From the archives: History of Bayville

Bayville Village Hall at 34 School St. on Bayville Village Hall at 34 School St. on July 10, 2013. Photo Credit: Tara Conry

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This story originally ran in “Long Island: Our Story” on Feb. 22, 1998

Beginnings: In 1658 Daniel Whitehead of Oyster Bay purchased land from the Matinecock Indians. At the time, the eastern section of the peninsula was known as the Pines and the western section as Oak Neck. In 1674 the land was divided among 23 men who used it for pasture. Initial development centered near the western end of the village, the area now known as Friendly Corner.

Bridge to the Future: In 1859 the name was changed to Bayville. Because of its isolated location, some people traveled by water taxi from Oyster Bay or a ferry that ran from Stamford, Conn., until 1937. To improve access, a bridge across Mill Neck Creek was completed in 1898 with donated funds. The current bridge on the site is the fourth, built in 1938.

Turning Points: The earliest businesses were farming, converting oyster and clam shells left by the Indians into lime, and harvesting salt hay. By the late 1800s, much of the land in the village was used for growing asparagus. Farming died out after the turn of the century as the community became a summer resort with small cottages, several estates and an entertainment complex called the Bayville Casino, built in 1913. The biggest estate was owned by stock market speculator Harrison Williams, who later donated his stables to the village for use as a village hall and library, and an adjacent 28-acre wooded tract as a preserve. Bayville became an incorporated village in 1919.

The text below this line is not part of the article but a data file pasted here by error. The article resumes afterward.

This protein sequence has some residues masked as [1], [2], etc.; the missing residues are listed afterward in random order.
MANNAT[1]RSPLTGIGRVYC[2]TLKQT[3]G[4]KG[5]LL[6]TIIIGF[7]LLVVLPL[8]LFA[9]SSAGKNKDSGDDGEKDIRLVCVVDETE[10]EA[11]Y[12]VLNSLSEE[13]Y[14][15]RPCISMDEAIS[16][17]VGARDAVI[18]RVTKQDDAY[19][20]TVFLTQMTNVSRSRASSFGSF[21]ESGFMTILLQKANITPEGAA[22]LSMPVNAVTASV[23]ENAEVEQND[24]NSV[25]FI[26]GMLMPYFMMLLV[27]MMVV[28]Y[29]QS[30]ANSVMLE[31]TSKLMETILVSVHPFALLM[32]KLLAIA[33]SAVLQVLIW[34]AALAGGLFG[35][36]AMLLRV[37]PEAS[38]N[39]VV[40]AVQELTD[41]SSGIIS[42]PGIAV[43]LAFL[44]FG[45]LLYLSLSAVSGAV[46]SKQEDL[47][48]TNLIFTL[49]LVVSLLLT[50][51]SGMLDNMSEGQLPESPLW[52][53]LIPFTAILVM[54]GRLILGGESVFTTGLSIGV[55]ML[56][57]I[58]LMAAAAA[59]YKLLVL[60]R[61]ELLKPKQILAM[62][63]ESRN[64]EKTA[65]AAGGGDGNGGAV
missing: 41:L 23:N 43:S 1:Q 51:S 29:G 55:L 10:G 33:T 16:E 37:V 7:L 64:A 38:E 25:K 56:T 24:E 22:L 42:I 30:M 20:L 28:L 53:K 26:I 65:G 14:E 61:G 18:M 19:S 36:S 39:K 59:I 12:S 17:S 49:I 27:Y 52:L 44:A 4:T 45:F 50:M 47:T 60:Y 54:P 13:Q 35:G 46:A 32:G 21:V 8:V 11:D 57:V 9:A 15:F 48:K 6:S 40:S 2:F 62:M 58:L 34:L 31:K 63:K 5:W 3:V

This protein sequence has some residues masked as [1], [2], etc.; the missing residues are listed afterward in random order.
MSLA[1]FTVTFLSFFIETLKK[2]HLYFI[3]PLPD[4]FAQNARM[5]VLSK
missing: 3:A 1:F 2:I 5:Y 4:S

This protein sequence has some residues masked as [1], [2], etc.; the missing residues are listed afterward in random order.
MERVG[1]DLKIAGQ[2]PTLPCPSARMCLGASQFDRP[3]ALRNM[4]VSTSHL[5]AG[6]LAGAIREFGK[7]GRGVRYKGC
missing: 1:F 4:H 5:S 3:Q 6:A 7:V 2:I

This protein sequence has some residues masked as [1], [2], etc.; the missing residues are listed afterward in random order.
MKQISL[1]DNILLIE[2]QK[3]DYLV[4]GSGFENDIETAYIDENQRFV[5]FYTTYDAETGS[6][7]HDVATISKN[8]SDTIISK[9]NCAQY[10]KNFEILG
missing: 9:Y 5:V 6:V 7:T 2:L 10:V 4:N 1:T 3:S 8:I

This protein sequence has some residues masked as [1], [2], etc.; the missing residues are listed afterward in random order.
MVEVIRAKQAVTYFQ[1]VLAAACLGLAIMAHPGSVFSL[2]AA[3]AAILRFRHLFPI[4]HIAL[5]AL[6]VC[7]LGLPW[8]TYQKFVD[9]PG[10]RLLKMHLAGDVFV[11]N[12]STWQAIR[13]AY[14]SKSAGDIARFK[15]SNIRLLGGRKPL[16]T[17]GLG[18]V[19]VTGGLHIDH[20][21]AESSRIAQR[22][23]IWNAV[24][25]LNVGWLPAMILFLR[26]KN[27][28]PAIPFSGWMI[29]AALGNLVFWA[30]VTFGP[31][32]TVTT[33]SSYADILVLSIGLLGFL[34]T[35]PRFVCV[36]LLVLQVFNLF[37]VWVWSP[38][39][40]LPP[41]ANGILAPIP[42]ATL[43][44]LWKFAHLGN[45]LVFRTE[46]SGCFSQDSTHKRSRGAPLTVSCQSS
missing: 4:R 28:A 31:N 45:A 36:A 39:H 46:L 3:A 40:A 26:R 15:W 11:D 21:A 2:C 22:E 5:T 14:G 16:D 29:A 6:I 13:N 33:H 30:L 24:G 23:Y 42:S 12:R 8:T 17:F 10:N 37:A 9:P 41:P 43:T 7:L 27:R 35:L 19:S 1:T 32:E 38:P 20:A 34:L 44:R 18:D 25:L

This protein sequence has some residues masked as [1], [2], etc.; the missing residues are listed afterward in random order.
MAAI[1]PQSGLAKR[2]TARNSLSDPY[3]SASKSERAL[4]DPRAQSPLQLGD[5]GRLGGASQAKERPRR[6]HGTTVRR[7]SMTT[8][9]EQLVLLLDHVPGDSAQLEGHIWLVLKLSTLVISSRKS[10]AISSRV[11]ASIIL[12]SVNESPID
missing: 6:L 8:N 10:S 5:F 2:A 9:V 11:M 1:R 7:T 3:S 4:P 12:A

Clam to Fame: Besides its popular beaches, Bayville is known for the firm of Frank M. Flower & Sons, founded in 1887. The company is the last remaining Long Island oyster and clam dredging company. It also cultivates oysters at its hatchery.

Run-in With The Master Builder: A large chunk of the business district and many homes would have disappeared if Robert Moses' 1965 proposal to build a bridge across Long Island Sound to Rye had not been killed in the early 1970s after wetlands were donated to the federal government for a wildlife preserve.

Where to Find More: "The Times and Tides of Bayville, Long Island, N.Y.," Bayville Library.  

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